Bill Barnwell: I keep getting the feeling like the Browns should have dealt Derek Anderson when he was at the peak of his value (or, I should say, should deal). We've got 650 or so attempts at the NFL that show him to be a passer who's not particularly accurate, and it's not like he's got the talent of a Donovan McNabb that make him stand out. He was freely available talent this time last year. Does anyone see Anderson being worth more next year at this time than he is this year?
Stuart Fraser: Cleveland's moves don't surprise me, and feel in hindsight like something I should have predicted (I get the feeling I'll be thinking that a lot as the years go by). Savage is an inside-out kind of guy, it's pretty clear he thinks that the offensive and defensive lines are the key to building a winning team, and only once those are sorted do you worry about elsewhere. Hence trading a cornerback (whose long-term fitness he knows an awful lot more about than we do) for a defensive tackle.
He also apparently thinks (and I agree) that this draft is pretty thin on defensive linemen -- the top guys all look great, but once you get down to where the Browns would have been picking, they clearly didn't like the look of who was projected to be left. And thus it was decided to basically skip the draft this year and load up on veteran talent instead - much like New England did last year, only taken to even greater extremes.
The Browns may as well be in "win now" mode. I had them pencilled in as predicted AFC North division champions prior to the start of free agency (because the difference in talent between their roster and Pittsburgh's is much less than the difference between playing the Bills and Broncos as opposed to Patriots and Chargers). I think recent years have shown that anybody who gets into the playoffs has a chance at striking form and winning the Super Bowl, so the gamble is probably worth it.
Like Bill, I think that the Browns might have been better off long-term trading Anderson at what is probably going to be the peak of his value (I don't think he's that good, though some of what's been said about the second half of the season is overstated, because it overlooks things like the blizzard he was playing in in Buffalo), but I doubt this would ever have happened. NFL general managers are pretty conservative, and Savage knows (and has even said) that Anderson's emergence saved his and Romeo Crennel's jobs last year. He also knows that he's not going to be fired for sticking with Anderson, but that if he jettisons Anderson and Quinn stinks, he's back on the hot seat.
CB Jacques Reeves (Five years, $20 million, $8 million guaranteed)
Bill Barnwell: Here's a weird one. Jacques Reeves: Five years, $20 million from the Texans, who expect him to start and replace an injured Dunta Robinson. I mean, Reeves was slightly better this year, sure. But in all the Cowboys games I saw this year, I saw a replacement-level cornerback. No better, no worse.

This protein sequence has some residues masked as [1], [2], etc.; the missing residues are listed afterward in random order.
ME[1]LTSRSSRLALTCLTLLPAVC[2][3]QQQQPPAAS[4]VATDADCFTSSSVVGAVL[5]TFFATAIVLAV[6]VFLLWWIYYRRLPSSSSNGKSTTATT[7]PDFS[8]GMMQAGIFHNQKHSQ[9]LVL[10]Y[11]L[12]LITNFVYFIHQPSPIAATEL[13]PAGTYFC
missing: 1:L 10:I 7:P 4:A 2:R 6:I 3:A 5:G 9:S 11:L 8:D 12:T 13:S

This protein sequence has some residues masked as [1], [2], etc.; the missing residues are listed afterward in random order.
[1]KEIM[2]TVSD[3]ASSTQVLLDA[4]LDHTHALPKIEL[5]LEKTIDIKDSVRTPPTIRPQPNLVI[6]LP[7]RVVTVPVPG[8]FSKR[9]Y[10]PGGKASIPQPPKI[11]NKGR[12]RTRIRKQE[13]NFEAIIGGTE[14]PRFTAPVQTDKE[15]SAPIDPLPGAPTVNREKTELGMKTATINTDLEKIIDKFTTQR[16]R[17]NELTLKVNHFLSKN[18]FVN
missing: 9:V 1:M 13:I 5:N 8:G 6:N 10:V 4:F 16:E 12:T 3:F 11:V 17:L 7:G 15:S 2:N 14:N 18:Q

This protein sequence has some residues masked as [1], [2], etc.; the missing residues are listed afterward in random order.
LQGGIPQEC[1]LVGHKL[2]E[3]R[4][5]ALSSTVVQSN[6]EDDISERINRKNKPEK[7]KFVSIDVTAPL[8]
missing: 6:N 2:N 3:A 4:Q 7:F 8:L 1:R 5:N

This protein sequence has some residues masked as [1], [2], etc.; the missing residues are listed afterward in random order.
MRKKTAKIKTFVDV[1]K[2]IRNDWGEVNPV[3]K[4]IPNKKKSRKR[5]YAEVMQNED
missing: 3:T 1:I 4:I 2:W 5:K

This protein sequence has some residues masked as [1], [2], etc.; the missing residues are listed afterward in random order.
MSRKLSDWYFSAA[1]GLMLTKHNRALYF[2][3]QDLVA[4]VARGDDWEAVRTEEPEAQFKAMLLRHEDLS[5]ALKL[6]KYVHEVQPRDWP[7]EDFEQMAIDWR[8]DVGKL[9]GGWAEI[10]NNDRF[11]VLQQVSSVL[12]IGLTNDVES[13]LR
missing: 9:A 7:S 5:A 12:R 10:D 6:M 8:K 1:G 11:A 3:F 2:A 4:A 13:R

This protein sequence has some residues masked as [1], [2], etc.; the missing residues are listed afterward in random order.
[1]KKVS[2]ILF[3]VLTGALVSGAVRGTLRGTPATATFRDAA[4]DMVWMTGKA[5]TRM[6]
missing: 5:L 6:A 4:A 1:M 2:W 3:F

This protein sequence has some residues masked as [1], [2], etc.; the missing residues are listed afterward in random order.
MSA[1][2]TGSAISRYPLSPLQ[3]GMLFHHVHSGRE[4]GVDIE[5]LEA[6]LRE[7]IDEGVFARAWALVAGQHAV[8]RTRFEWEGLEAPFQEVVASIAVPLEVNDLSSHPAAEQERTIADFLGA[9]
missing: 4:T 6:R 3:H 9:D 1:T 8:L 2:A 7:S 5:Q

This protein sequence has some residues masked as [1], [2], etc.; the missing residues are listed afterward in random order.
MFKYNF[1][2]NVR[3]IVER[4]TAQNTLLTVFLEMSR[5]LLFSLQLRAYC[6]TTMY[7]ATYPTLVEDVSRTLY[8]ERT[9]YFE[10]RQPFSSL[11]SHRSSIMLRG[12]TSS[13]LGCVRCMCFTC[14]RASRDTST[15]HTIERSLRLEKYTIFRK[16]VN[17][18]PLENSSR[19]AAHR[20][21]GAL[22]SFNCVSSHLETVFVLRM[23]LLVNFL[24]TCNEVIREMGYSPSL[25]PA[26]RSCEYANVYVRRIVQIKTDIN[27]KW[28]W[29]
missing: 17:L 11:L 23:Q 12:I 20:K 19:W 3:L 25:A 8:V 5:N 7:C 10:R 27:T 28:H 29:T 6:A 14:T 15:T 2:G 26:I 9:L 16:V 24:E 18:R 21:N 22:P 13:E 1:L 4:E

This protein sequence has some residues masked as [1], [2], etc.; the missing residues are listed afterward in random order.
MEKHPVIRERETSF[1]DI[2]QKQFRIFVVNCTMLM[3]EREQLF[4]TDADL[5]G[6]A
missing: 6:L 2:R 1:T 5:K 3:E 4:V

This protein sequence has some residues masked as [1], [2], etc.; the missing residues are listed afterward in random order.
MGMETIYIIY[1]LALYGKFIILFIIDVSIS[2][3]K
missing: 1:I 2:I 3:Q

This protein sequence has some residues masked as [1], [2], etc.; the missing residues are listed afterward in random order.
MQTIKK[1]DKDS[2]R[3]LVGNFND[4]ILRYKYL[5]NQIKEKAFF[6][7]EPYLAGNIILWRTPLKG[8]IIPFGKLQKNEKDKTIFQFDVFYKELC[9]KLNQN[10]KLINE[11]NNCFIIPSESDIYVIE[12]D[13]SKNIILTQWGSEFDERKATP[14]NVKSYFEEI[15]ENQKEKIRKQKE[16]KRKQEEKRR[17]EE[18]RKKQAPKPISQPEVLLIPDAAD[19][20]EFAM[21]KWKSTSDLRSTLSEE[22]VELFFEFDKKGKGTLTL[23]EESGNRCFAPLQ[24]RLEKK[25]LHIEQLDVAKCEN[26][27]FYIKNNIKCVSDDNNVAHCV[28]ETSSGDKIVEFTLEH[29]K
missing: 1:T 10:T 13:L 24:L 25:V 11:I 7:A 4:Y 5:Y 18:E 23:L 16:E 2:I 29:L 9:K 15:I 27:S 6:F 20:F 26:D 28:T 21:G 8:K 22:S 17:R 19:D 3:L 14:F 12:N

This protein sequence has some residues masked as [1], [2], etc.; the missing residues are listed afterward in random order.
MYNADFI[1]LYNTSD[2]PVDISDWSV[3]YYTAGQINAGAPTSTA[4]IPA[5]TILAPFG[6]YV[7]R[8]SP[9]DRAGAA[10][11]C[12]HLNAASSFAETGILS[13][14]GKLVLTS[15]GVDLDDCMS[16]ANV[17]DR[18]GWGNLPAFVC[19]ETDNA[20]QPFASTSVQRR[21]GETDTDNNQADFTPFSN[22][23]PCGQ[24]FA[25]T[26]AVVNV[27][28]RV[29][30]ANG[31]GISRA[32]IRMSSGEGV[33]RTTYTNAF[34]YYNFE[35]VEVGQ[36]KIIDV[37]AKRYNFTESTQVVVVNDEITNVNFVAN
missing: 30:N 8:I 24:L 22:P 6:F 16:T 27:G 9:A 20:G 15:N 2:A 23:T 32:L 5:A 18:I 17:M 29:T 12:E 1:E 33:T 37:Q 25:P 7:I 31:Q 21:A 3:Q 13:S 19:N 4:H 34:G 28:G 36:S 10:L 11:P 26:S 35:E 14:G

Aaron Schatz: Jacques Reeves isn't that bad. He's not a replacement-level cornerback, he's an average-level cornerback. That's higher than replacement level. He was The Human Target because teams felt confident that he was not as good as Terrance Newman, but his charting numbers are pretty middle-of-the-pack.
Bill Barnwell: Middle of the pack with an awesome pass rush.
Aaron Schatz: In fact, I think Reeves is exactly the kind of player the Texans need, although I'm not sure I would pay the going price for experienced average cornerbacks. They have four burgeoning defensive superstars: Mario Williams, DeMeco Ryans, Amobi Okoye, and Dunta Robinson once he gets healthy. Like I wrote in the Houston chapter last year, this could definitely be one of those defenses that suddenly takes a colossal leap forward as soon as the young guns get some experience and the Texans upgrade the other defenders from poor to average. Reeves is the kind of player who helps do that.
Ben Riley: I'm with those who think Jacques Reeves was a good signing for Houston. And I think at some point we all need to sit down and discuss what constitutes a "shutdown" corner in the NFL. Apart from Champ Bailey a couple of years ago, who would people put on the list? Asante Samuel, Rashead Mathis, Marcus Trufant, DeAngelo Hall -- seems like we (myself included) are always describing these guys as "gamblers," so either there's a list of true "shutdown corners" that I'm not privy to, or else we need to rethink our expectations for the position.
Bill Barnwell: Whoa, whoa, whoa, Hiphopopotamus. There's a big difference between Jacques Reeves and a guy who is good, but not a shutdown corner. I see Jacques Reeves being a guy teams will specifically gear their offenses to go after this year, all year. There's a difference between having a solid starter and being that guy. The only true shutdown corner I can think of in the league at the moment is Nnamdi Asomugha.
Aaron Schatz: ...and Champ Bailey, when Denver quits playing so much zone.
WR Bernard Berrian (Six years, $42 million, $16 million guaranteed)